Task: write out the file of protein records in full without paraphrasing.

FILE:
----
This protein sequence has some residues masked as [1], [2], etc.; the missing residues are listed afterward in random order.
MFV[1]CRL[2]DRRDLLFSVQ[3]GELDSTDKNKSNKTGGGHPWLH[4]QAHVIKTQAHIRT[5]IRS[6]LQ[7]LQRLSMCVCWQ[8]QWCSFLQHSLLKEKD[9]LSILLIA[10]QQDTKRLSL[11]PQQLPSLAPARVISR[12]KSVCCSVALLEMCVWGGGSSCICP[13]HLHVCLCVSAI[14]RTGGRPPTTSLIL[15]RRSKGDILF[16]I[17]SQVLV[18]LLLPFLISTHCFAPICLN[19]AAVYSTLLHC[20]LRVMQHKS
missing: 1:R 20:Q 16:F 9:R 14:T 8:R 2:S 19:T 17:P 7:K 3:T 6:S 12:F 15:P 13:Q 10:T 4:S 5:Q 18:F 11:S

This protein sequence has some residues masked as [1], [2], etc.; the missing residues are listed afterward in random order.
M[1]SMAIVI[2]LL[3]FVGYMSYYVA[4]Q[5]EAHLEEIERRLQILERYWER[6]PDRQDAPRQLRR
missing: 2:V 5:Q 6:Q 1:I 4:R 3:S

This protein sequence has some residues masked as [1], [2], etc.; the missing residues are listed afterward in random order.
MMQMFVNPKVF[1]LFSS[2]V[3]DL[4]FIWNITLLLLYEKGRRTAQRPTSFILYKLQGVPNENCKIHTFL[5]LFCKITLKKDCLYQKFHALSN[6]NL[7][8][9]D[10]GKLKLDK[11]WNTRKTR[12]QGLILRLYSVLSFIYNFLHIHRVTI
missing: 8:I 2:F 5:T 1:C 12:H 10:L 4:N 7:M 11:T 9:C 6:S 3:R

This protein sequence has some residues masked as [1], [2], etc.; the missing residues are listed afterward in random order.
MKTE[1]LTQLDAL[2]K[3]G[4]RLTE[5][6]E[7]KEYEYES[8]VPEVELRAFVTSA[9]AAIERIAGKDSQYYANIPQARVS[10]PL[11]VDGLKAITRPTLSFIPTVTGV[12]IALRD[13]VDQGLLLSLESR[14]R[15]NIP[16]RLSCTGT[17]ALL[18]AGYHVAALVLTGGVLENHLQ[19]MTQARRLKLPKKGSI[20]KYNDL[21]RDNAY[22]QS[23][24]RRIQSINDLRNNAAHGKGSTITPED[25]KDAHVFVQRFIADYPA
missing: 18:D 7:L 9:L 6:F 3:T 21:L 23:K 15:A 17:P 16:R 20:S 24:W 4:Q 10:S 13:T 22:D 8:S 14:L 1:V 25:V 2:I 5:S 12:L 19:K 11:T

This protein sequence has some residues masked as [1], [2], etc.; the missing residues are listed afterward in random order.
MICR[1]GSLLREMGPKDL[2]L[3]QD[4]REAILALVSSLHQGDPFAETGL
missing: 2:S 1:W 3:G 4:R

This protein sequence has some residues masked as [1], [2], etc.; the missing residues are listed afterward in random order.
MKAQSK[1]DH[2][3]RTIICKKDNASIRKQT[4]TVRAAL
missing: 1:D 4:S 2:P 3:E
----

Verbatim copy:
This protein sequence has some residues masked as [1], [2], etc.; the missing residues are listed afterward in random order.
MFV[1]CRL[2]DRRDLLFSVQ[3]GELDSTDKNKSNKTGGGHPWLH[4]QAHVIKTQAHIRT[5]IRS[6]LQ[7]LQRLSMCVCWQ[8]QWCSFLQHSLLKEKD[9]LSILLIA[10]QQDTKRLSL[11]PQQLPSLAPARVISR[12]KSVCCSVALLEMCVWGGGSSCICP[13]HLHVCLCVSAI[14]RTGGRPPTTSLIL[15]RRSKGDILF[16]I[17]SQVLV[18]LLLPFLISTHCFAPICLN[19]AAVYSTLLHC[20]LRVMQHKS
missing: 1:R 20:Q 16:F 9:R 14:T 8:R 2:S 19:T 17:P 7:K 3:T 6:S 12:F 15:P 13:Q 10:T 4:S 5:Q 18:F 11:S

This protein sequence has some residues masked as [1], [2], etc.; the missing residues are listed afterward in random order.
M[1]SMAIVI[2]LL[3]FVGYMSYYVA[4]Q[5]EAHLEEIERRLQILERYWER[6]PDRQDAPRQLRR
missing: 2:V 5:Q 6:Q 1:I 4:R 3:S

This protein sequence has some residues masked as [1], [2], etc.; the missing residues are listed afterward in random order.
MMQMFVNPKVF[1]LFSS[2]V[3]DL[4]FIWNITLLLLYEKGRRTAQRPTSFILYKLQGVPNENCKIHTFL[5]LFCKITLKKDCLYQKFHALSN[6]NL[7][8][9]D[10]GKLKLDK[11]WNTRKTR[12]QGLILRLYSVLSFIYNFLHIHRVTI
missing: 8:I 2:F 5:T 1:C 12:H 10:L 4:N 7:M 11:T 9:C 6:S 3:R

This protein sequence has some residues masked as [1], [2], etc.; the missing residues are listed afterward in random order.
MKTE[1]LTQLDAL[2]K[3]G[4]RLTE[5][6]E[7]KEYEYES[8]VPEVELRAFVTSA[9]AAIERIAGKDSQYYANIPQARVS[10]PL[11]VDGLKAITRPTLSFIPTVTGV[12]IALRD[13]VDQGLLLSLESR[14]R[15]NIP[16]RLSCTGT[17]ALL[18]AGYHVAALVLTGGVLENHLQ[19]MTQARRLKLPKKGSI[20]KYNDL[21]RDNAY[22]QS[23][24]RRIQSINDLRNNAAHGKGSTITPED[25]KDAHVFVQRFIADYPA
missing: 18:D 7:L 9:L 6:F 3:T 21:L 23:K 15:A 17:P 16:R 20:S 24:W 4:Q 10:S 13:T 22:D 8:S 14:L 1:V 25:V 2:I 5:S 12:L 19:K 11:T

This protein sequence has some residues masked as [1], [2], etc.; the missing residues are listed afterward in random order.
MICR[1]GSLLREMGPKDL[2]L[3]QD[4]REAILALVSSLHQGDPFAETGL
missing: 2:S 1:W 3:G 4:R

This protein sequence has some residues masked as [1], [2], etc.; the missing residues are listed afterward in random order.
MKAQSK[1]DH[2][3]RTIICKKDNASIRKQT[4]TVRAAL
missing: 1:D 4:S 2:P 3:E